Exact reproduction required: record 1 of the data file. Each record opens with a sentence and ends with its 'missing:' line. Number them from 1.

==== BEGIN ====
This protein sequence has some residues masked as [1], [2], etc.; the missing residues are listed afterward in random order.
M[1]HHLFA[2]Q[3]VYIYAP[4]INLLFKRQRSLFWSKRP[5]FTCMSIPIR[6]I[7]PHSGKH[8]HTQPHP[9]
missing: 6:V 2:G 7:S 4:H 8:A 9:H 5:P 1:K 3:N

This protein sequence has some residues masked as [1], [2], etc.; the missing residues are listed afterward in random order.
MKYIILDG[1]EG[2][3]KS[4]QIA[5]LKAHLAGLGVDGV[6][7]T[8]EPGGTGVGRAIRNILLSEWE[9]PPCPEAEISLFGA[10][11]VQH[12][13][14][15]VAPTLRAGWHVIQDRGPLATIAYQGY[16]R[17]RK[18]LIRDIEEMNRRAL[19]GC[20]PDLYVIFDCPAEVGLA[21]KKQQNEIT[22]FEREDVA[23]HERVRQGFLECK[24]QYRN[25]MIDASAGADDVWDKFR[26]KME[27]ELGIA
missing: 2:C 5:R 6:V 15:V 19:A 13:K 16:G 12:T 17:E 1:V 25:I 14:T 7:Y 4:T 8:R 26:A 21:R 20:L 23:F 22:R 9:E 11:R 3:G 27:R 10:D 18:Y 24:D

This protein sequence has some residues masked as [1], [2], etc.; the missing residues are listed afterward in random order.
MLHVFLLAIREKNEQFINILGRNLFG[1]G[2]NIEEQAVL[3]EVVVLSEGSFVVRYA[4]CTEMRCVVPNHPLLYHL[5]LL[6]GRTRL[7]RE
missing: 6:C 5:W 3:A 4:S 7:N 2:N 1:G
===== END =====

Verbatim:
This protein sequence has some residues masked as [1], [2], etc.; the missing residues are listed afterward in random order.
M[1]HHLFA[2]Q[3]VYIYAP[4]INLLFKRQRSLFWSKRP[5]FTCMSIPIR[6]I[7]PHSGKH[8]HTQPHP[9]
missing: 6:V 2:G 7:S 4:H 8:A 9:H 5:P 1:K 3:N